For a deeper look, GTmetrix has a really good “waterfall chart for beginners” guide.

By looking at the URLs, you can start to understand what’s happening on your WordPress site.

For example, if you enter “wp-content/plugins” in the search box, you can see HTTP requests that plugins have added to your site. Specifically, the Lightweight Social Fonts plugin adds a 22.9 KB font request for “fontello.woff” that took 337 ms:

The waterfall analysis shows http requests on WordPress

Similarly, you can switch to the themes folder to see the 4 requests from the GeneratePress theme, which is pretty dang low because GeneratePress is so well-optimized:

WordPress http requests

By going through these results, you can start to understand why your site loads the way it does and what trade-offs you’re making by using certain plugins and themes.

For example, is that plugin you’re looking at worth the extra 5 HTTP requests that take 500 ms? It might be if it’s essential…but it might not be if it’s something you could live without.

5 Tips to Reduce WordPress HTTP Requests

I think it’s helpful to dig into your own waterfall chart to understand what’s happening on your specific site, but to finish out this post, let’s talk about some generic tips that you can use to reduce HTTP requests on WordPress.

1. Limit Images When Possible

Each image on your site is an HTTP request, so every unnecessary image that you can cut out is one fewer HTTP request on your site.

If an image is necessary and helpful to your visitors, you’ll at least want to resize and compress it so that it takes up as little space as possible. You can do this with one of the many WordPress image compression plugins.

2. Combine CSS and JavaScript Files

Thanks to your theme and plugins, your WordPress site will probably have lots of different CSS and JavaScript files. Again, each separate file is one HTTP request, so finding a way to combine those files together can cut down on your site’s HTTP requests.

To do this, you can use a technique called file concatenation, which is often paired with minification (another way to reduce the size of your code files).

Many WordPress performance plugins can help you concatenate files, including WP Rocket (our review). Or, you can use Autoptimize as a dedicated minification/concatenation tool.

3. Don’t Let Plugins Load Sitewide If Not Needed

You’ll probably have plugins that you only use on a few pages on your site. For example, if you have a contact form plugin, you probably use it on your contact page and nowhere else.

However, some plugins will load their assets, like CSS and JavaScript, on every page on your site, even if the plugin’s content isn’t present. For example, Contact Form 7 loads its scripts sitewide.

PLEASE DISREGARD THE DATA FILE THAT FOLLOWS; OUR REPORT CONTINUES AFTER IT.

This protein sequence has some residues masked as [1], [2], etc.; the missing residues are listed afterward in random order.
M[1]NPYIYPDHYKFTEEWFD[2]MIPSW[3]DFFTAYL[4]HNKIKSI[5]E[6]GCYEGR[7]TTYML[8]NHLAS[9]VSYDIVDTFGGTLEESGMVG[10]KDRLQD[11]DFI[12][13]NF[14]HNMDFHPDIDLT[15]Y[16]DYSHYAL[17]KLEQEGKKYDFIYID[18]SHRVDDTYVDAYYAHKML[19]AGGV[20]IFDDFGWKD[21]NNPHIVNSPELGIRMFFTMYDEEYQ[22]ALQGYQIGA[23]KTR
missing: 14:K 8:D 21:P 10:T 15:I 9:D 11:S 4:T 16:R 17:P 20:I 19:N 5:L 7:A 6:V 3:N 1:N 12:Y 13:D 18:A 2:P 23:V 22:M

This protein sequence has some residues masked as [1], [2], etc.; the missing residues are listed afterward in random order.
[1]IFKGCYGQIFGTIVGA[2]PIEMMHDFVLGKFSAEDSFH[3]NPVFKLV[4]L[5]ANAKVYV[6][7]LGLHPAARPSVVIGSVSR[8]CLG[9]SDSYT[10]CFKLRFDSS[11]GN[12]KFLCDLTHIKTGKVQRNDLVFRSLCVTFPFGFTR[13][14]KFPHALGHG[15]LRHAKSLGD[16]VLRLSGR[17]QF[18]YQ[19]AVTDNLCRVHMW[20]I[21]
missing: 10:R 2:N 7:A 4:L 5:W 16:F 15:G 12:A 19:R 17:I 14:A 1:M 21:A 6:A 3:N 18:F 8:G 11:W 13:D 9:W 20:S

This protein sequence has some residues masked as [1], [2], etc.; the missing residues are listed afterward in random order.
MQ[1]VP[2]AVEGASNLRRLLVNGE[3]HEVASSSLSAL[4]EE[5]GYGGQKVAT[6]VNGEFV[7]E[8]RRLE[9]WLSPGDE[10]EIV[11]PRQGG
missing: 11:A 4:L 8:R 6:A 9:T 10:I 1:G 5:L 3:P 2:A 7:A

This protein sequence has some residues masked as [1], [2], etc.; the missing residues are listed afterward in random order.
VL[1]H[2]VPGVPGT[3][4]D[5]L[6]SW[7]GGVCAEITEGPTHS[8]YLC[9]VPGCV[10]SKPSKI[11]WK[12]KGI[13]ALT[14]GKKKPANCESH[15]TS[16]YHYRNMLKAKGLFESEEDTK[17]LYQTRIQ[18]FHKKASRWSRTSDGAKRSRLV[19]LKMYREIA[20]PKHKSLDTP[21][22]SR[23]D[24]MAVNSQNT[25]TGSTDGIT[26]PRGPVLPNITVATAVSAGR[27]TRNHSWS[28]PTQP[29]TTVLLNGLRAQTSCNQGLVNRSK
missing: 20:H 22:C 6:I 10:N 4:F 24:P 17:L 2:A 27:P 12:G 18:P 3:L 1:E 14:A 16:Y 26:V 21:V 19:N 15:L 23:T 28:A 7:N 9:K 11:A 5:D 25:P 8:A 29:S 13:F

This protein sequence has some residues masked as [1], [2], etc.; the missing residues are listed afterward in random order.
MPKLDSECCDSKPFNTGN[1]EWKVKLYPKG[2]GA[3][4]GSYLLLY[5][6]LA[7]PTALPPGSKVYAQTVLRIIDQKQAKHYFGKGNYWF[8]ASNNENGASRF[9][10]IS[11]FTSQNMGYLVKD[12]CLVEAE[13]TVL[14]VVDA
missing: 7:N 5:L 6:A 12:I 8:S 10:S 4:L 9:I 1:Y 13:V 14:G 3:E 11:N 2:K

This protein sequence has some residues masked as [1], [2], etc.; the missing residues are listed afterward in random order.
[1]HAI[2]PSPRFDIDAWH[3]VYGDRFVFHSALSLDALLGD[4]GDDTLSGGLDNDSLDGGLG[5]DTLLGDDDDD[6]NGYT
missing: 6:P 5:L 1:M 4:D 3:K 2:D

Essentially, this means that some plugins will add 1+ HTTP requests to every single page on your site for no reason – not good!

If you absolutely must use a plugin that does that (rather than a more optimized alternative), you can use the Scripts Manager in the Perfmatters plugin to disable scripts on a page-by-page basis, which lets you force the plugin to only load its scripts on pages where you’re actively using it. Consequently, you can reduce HTTP requests on all the other pages on your site.

4. Remove/Replace Unoptimized Plugins

I’ve already covered the myth that using more plugins automatically means a slower-loading site.

However, using more unoptimized plugins will definitely slow down your site.

So, if you see a plugin with tons of slow-loading HTTP requests when you do your waterfall analysis, it’s worth thinking about whether or not you can:

  • Completely remove it from your site if that functionality isn’t necessary to the functioning of your site.
  • Replace it with a more lightweight option.

5. Consider Lazy Loading

Finally, to decrease the number of HTTP requests for a visitor’s initial page load, you can use lazy loading.

Lazy loading is a technique to delay loading certain “below-the-fold” assets (like images) until a user starts scrolling down.

Reduce WordPress HTTP Requests Today

In order for visitors’ browsers to load your site’s content, browsers need to send an HTTP request for every internal and external asset on your page.

All things equal, fewer HTTP requests generally means a faster-loading website, though you also need to factor in the size/time of each request.

To analyze the HTTP requests for your website, you can use the waterfall analysis feature in a WordPress performance testing tool like GTmetrix.

From there, you can follow the tips in this post to reduce the number of HTTP requests and speed up your site.

Any questions? Let us know in the comments!